Never again on our knees: the atheists of love

Romantic love is a kind of postmodern religion, and it has many things in common with the Christian religion. To make us devoted followers, they seduce us with the romantic paradise: that place we will reach after crossing the valley of tears, where we will be happy, feel loved, and live blissfully.

Romanticism also has its own hell, and we fall into it when our partner leaves the relationship, when we offer our love and get rejected, when they are unfaithful to us, lie to us, or betray us, when they take advantage of us, treat us poorly, or betray us, when we lose a battle in the war of love.

Like all religions, romantic love has its saints and martyrs: those lovestruck women who commit suicide "for love," those enamored men who kill "for love," those women who give up everything for love, endure for love, sacrifice themselves in the name of love.

The most famous romantic sufferers are mythologized and glorified by our patriarchal culture to make women admire and emulate them. Patriarchy wants us on our knees, looking up at men just as we look up to Jesus Christ. For many women in the world, he is their first role model: they love him as one loves a God, because Jesus is the Son of God, and we worship him because he loves us, listens to us, accompanies us, protects us, loves us even when we misbehave. And he never abandons us.

Jesus Christ is the Man all suffering women need: the Savior, the Prince Charming, the Don Juan, the Warrior, the Knight who rescues us and takes us to the palace where we will be happy. Some of us spend years and years waiting for his arrival.

The stories of romantic love fascinate us just as much as the sacred stories of religions: we love songs, movies, poems, novels, and tales that narrate stories of love and romantic tragedies. We consume them voraciously because they are like drugs: they momentarily take us away from reality, entertain us, make us feel intense emotions, stir us up inside, bring us peace, and ignite our hope with their happy endings.

Happy endings constantly remind us of the existence of the romantic paradise, that place full of abundance, happiness, peace, harmony, and love. That's how they hook us onto the most powerful drug, the most patriarchal religion. They keep us for many years of our lives, searching for our better half, dreaming of true love, feeling incomplete or unsuccessful, believing that having a partner will shield us from ever feeling lonely again.

For many women who love, romantic love is a collective mirage that can be very dangerous. Because it makes us believe that in order to obtain love, we must first endure suffering, and that suffering is a demonstration of love toward the one who causes us to suffer. Thus, we fall into the trap without realizing that patriarchy wants us on our knees. It needs the pursuit of love to be the center of our lives, for the desire to be loved to render us dependent and submissive, and for us to place a man at the pinnacle of our affections, surrendering ourselves to him with total devotion, as if he were a god.

The female role model presented to us in romantic movies is so reminiscent of the traditional image of the Virgin Mary: the enamored woman is pure, innocent, kind, selfless, devoted, and loyal. She loves and cares without expecting anything in return. She's a woman who believes in her beloved, loves him unconditionally, suffers and sacrifices for love, accompanies the hero in his self-sacrifice, forgets about herself, and focuses solely on love.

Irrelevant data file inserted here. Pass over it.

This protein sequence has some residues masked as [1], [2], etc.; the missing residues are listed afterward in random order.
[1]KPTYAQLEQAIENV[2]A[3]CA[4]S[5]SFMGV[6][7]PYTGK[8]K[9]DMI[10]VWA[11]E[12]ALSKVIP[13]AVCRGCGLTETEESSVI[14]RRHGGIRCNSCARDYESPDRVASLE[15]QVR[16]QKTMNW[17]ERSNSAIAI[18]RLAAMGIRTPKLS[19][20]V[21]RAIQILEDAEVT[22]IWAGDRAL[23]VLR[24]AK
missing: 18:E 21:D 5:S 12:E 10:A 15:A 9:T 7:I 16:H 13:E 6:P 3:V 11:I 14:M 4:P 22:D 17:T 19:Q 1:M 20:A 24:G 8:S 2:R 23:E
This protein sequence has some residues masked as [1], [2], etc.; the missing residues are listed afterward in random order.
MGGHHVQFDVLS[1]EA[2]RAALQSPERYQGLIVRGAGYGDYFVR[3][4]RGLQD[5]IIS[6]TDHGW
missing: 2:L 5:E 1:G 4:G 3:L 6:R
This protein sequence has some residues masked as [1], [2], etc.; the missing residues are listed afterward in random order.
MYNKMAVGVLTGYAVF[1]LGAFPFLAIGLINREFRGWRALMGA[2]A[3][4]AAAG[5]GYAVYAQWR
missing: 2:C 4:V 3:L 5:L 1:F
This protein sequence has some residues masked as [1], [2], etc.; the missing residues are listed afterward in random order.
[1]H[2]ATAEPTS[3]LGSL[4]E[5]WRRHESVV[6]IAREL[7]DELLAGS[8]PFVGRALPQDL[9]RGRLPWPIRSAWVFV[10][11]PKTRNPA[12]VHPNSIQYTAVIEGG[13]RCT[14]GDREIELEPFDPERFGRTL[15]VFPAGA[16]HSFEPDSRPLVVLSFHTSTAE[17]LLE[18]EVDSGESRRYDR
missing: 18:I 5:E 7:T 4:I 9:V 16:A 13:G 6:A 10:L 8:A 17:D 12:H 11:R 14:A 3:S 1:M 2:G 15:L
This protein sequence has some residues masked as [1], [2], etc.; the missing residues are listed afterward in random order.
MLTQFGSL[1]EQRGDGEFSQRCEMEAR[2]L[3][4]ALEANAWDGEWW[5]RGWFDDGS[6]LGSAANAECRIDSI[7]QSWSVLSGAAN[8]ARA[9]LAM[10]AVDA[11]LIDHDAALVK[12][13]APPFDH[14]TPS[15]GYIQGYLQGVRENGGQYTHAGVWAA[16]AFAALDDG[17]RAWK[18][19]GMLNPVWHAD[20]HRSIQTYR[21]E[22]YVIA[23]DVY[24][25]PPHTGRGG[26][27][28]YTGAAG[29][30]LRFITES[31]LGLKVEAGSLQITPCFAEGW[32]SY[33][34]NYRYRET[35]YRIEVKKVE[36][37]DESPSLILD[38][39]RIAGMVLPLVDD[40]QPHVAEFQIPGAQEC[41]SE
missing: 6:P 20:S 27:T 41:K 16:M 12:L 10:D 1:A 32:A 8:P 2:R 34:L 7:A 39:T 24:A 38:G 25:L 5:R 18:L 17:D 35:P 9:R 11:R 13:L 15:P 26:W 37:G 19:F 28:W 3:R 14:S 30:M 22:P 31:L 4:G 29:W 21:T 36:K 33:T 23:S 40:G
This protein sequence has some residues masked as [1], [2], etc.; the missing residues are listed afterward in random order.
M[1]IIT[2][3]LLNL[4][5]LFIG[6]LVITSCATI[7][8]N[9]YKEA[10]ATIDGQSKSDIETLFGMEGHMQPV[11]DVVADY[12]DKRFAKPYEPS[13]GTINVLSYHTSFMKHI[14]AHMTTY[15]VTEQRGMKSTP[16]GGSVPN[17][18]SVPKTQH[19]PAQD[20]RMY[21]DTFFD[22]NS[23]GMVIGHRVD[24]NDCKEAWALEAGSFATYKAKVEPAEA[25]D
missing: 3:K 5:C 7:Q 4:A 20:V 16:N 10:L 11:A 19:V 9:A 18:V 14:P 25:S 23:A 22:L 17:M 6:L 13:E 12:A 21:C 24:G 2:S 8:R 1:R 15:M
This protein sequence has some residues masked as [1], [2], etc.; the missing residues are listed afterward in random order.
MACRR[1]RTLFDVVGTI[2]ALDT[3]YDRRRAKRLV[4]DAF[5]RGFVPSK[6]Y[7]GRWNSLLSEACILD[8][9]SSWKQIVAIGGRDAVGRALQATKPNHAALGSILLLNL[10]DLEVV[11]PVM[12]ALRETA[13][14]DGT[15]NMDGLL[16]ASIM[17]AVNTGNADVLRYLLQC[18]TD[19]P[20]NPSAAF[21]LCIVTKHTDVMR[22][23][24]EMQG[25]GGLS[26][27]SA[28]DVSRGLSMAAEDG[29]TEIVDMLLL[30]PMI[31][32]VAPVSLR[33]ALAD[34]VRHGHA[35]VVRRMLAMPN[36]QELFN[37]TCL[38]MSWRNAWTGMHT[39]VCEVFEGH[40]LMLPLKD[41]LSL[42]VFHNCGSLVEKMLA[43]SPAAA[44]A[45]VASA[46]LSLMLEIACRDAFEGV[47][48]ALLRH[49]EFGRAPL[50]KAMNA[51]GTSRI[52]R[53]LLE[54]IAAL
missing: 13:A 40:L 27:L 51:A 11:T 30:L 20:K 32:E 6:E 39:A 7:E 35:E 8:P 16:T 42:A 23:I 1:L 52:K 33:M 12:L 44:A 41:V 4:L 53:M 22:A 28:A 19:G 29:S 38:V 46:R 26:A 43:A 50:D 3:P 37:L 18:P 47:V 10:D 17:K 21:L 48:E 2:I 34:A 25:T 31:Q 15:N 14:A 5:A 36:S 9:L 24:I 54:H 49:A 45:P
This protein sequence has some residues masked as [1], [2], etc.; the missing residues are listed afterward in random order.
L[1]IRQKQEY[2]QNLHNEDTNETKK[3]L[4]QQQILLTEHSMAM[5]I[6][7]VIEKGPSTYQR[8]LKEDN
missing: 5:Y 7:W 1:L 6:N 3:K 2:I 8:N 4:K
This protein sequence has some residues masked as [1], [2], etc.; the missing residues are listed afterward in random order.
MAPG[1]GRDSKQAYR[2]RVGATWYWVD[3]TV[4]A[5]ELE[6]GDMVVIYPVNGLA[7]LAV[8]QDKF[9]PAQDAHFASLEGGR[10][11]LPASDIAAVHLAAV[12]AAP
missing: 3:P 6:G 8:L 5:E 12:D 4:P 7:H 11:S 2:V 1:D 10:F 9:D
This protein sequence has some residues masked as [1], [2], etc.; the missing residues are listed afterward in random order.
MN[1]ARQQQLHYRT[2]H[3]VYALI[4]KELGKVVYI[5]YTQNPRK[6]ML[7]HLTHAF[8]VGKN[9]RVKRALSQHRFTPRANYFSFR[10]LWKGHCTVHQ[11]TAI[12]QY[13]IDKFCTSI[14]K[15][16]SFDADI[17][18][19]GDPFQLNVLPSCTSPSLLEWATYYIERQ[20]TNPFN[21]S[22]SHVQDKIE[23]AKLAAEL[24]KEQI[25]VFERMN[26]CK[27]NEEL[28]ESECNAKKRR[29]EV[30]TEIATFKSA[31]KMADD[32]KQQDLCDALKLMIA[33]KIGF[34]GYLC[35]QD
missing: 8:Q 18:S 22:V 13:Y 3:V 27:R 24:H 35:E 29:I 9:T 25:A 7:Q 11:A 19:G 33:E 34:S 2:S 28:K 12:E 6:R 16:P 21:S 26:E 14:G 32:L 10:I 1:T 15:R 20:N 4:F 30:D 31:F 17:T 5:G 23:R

All religions have their own ideology and impose it as sacred norms upon their followers. Similarly, in romantic love, all the commandments are aimed at curtailing the freedom of women and ensuring that of men, forcing us to kneel while elevating them to a throne.

That's why there are more and more women who are atheists and rebellious against the romantic religion: we have grown tired of suffering, of praying to be loved, of descending into hell, of enduring torment and paying penance. Fewer and fewer of us live in anticipation of a divine arrival and dream of paradise.

We're rebelling more and more against our role as martyrs: what we want is to enjoy life and relate as equals. We no longer wish to live in a valley of tears; we've had enough of suffering and reject the role of complacent, submissive women who give themselves completely without asking for, or expecting, much in return.

We refuse to wait; we don't want relationships based on domination or submission; we no longer believe in the romantic miracle.

Atheists of romantic love can no longer believe in the romantic myth: we know salvation, happiness, and paradise aren't found there. Women who no longer suffer for love are crafting tools that will one day allow us to unite with a partner without forfeiting our freedom and autonomy.

We want to build equal, healthy relationships without dependency, grounded in the pleasure and joy of life.

We've learned that suffering isn't a prerequisite for happiness.

What we want is to live well, enjoy sex, affection, and love. We're not seeking idols to worship or saviors to rescue us; rather, companions with whom to share a piece of our lives.

We want to experience the love and affection that surround us here and now—without wasting time waiting, without succumbing to false promises of romantic paradise. We'll love with our feet on the ground, being practical and realistic.

They want us bitter and depressed, but they'll find us reveling in love.

They want us isolated and at odds with each other, but they'll find us united and celebrating life.

They want us submissive and enslaved to love, but they'll see us free and empowered.

They want us on our knees, but they'll find all of us standing tall.

Coral Herrera Gómez


Original en español:  Las ateas del amor: nunca más de rodillas frente al Señor